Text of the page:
Minister of Social Affairs Tanel Kiik said on Wednesday that the government decided to close schools everywhere in Estonia in order to ensure equal treatment of students and avoid confusion by having different criteria.
You said on "Aktuaalne kaamera" on Tuesday: "If we order an end to study, children will have to spend their time somewhere. Looking back at the fall and also the spring break for that matter, school holidays were when several outbreaks began." And now, just 24 hours later, such an about-turn by the government. It is incomprehensible.
I'm sure everyone still remembers that lesson, hopefully including parents, kids, young people who will be going on Christmas break anyway. The government has indeed decided to put an end to contact study sooner, while Christmas break will still begin on schedule. Opportunities to organize events and get together will be found either way. However, it is sensible to avoid them today and concentrate instead on spending time with one's immediate family, getting outdoor exercise and avoiding crowded places and events, no matter the person's age.
You do realize that parents cannot stay on top of their teenage children 24/7 by following them around and seeing who they meet and in groups of how many?
High schools can switch to remote learning as many have. However, as I said, Christmas break is around the corner anyway and will not be canceled in fear of the coronavirus. The decision today makes it possible to cancel trips, public transport contacts; limit all manner of hobby and educational activities to hopefully contain the spread of the virus. How people will be spending their time largely depends on their own choices but also how well their parents can explain the situation and sensible steps one can take to protect oneself and others.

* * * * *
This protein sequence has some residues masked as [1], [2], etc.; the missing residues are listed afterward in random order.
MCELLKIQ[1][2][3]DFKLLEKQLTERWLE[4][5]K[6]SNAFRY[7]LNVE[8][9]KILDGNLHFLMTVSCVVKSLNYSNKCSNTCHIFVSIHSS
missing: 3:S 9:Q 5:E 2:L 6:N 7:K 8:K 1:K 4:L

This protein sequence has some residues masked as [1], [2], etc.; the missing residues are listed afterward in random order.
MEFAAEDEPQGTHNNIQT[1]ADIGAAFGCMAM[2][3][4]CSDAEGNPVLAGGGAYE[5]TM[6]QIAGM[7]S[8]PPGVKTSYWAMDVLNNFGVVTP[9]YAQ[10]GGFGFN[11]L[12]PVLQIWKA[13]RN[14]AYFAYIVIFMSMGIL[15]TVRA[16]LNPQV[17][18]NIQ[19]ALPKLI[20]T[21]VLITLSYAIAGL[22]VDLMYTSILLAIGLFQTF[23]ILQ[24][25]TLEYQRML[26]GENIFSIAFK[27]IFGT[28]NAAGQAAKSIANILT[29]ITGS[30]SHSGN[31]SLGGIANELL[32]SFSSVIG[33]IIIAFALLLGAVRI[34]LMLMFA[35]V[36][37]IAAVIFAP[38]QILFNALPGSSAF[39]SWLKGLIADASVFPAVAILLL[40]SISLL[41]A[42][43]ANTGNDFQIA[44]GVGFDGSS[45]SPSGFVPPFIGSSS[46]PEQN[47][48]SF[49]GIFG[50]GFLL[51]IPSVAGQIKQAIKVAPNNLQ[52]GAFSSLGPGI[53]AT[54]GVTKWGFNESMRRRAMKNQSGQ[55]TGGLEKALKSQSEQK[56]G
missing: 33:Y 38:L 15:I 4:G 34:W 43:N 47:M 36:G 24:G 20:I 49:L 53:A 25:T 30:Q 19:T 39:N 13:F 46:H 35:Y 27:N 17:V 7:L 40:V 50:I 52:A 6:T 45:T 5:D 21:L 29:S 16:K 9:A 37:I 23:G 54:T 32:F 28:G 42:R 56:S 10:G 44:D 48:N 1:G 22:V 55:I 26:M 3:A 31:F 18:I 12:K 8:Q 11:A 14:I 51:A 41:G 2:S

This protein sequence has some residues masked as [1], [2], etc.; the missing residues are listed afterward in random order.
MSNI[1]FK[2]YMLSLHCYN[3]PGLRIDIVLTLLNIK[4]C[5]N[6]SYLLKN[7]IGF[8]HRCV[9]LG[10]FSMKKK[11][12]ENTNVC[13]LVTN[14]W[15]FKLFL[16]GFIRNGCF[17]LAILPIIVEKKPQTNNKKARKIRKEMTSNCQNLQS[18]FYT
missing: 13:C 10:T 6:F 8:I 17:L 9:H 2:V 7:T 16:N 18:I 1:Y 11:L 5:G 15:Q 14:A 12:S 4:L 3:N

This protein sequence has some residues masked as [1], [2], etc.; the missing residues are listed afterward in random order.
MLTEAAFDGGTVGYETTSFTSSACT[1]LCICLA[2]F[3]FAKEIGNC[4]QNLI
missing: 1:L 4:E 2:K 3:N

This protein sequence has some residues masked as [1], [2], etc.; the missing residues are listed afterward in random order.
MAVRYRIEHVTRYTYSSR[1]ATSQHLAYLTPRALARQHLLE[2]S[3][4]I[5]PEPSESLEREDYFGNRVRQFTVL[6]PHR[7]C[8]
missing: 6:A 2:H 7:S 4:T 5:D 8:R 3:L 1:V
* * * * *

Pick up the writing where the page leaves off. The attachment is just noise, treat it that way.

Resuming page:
Let us talk about the government's message that has been interpreted in very different ways just today. Why couldn't it be clear and unequivocal? Which school levels, which holidays and who are on break? Could remote learning continue in Tallinn, even though the mayor says one thing, the education minister another and you something yet other?
The official break times have not changed.
They are still from Christmas to January 10?
Precisely. What has changed is that contact study will not be taking place from December 14. An exception will be made for children with special needs, as well as for consultations, examinations and other such activities where contact study is absolutely necessary. Schools can also continue remote learning, which is sensible in the case of high schools and is being done by universities.
However, talking about basic schools, we have clear guidelines for elementary and basic school classes to cease study and hobby activities to reduce contacts between children and teachers, as well as use of public transport etc.
Is it up to schools to decide how to proceed?
The decisions are up to school managers. Tallinn has said its schools will end contact study on December 14. It is the most sensible course of action, especially in areas where COVID-19 infection rates are considerable. But various decisions will be made in other places.
The ban is nationwide, including counties that have very few outbreaks. Why subject everyone to the same restrictions?
We discussed it with members of the scientific council, education and healthcare experts. The logic is to treat students equally and refrain from creating exceptions and potentially even more confusion by having different criteria, categories. That teachers and heads of schools would be on the same page.
There will be very tough measures for Ida-Viru County, with practically everything shut down, except churches. What is so important or special about churches that people can still be allowed to gather there?
On the one hand, it's Christmas time, while on the other, talking about churches, we do not know of major outbreaks having started there. People can keep their distance as these are usually large and spacious premises in terms of air circulation. Of course, measures will need to be taken, such as social distancing, obligation to wear a mask and avoid rituals where the risk of infection might be created. The aim is to allow people who regularly attend church to continue doing that. Estonia has freedom of religion and people need to have that chance. But this also needs to happen safely.
Editor: Marcus Turovski